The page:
British lawmakers geared up to deal a body blow Wednesday to Rupert Murdoch's bid for pay-TV giant BSkyB, as the phone-hacking scandal rocking his media empire threatened to spill over to the United States.
In a rare show of unity in parliament against the one-time kingmaker of British politics, the coalition government looked set to back an opposition motion urging Murdoch to withdraw his bid for control of the broadcaster.
In the United States, Senate Commerce Committee Chairman Jay Rockefeller warned Tuesday of "severe" consequences if it was found that the phone-hacking scandal rocking Murdoch's realm had spread to his US operations.
"I encourage the appropriate agencies to investigate to ensure that Americans have not had their privacy violated," the Democrat said in a statement.
"I am concerned that the admitted phone hacking in London by the News Corp. may have extended to 9/11 victims or other Americans. If they did, the consequences will be severe."
British Prime Minister David Cameron is expected to announce details on Wednesday of two inquiries he has promised into the long-running phone hacking row at the News of the World, which Murdoch closed in a shock move last week.
A judge-led inquiry will look into the scandal itself, but only after the police have finished their investigations, and another is expected to examine the relationship between the press and politicians and media regulation.
After Cameron's statement, lawmakers will debate the motion introduced by Ed Miliband, leader of the main opposition Labour party, asking Murdoch to withdraw his BSkyB bid "in the public interest".
The motion is not binding but Miliband said he hoped that Murdoch would "recognise the strength of public feeling and the will of all the major parties."
Cameron's office said his Conservative party would join its coalition partners, the Liberal Democrats, in backing the non-binding motion, saying: "We are intending to support it."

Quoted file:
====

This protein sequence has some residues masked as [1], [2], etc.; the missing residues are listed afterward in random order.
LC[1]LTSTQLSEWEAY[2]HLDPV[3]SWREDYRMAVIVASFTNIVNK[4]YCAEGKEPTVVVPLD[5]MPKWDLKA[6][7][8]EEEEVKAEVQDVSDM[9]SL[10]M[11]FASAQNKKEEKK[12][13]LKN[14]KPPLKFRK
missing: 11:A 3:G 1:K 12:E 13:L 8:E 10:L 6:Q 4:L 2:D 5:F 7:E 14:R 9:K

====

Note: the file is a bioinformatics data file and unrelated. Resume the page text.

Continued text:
However, the minister in charge of deciding on News Corp's offer, Culture Secretary Jeremy Hunt, who referred the BSkyB bid to competition regulators on Monday, is expected to abstain from any vote.
Murdoch's empire could be considering another more drastic change, however.
The News Corp-owned Wall Street Journal reported Wednesday that he is considering selling off its remaining British newspapers, The Times, The Sunday Times and The Sun.
News Corp. on Tuesday announced a $5 billion stock repurchase plan after its shares lost 14.6 percent on Wall Street over the past week.
Murdoch flew to London on Sunday to take control of the crisis, and lawmakers have invited him, his son James and his top British executive to give evidence on phone hacking and allegations that News International papers paid police for information.
News International chief executive Rebekah Brooks, a former editor of the News of the World, could be compelled because she is a British citizen, unlike Murdoch and his son James, a senior News Corp. executive.
The role of the British police came under scrutiny on Tuesday when senior police officers were grilled by a committee on Tuesday about how an original probe into the News of the World in 2006, which resulted in the jailing of two people, failed to unearth a trove of further allegations.
The fresh claims, including that the tabloid hacked the voicemails of a murdered teenager and the relatives of dead soldiers, finally emerged last week and unleashed the public outrage that led to the demise of the 168-year-old paper.
Scotland Yard Assistant Commissioner John Yates, who decided not to reopen the investigation in 2009, apologised to the victims but blamed News International for having "clearly misled us" in the original inquiry.
A new police investigation was opened in January, and officers are now trawling through 11,000 documents seized from private detective Glenn Mulcaire, who was jailed in 2007 as a result of the original investigation.
Meanwhile Murdoch's British newspaper arm strongly rejected claims by former British prime minister Gordon Brown that it had hired "criminals" to access his private information.
The Sun tabloid fought back against claims it used illegal methods to break the news of Brown's son Fraser's cystic fibrosis, splashing the headline "Brown wrong -- We didn't probe son's medical records" across its front page.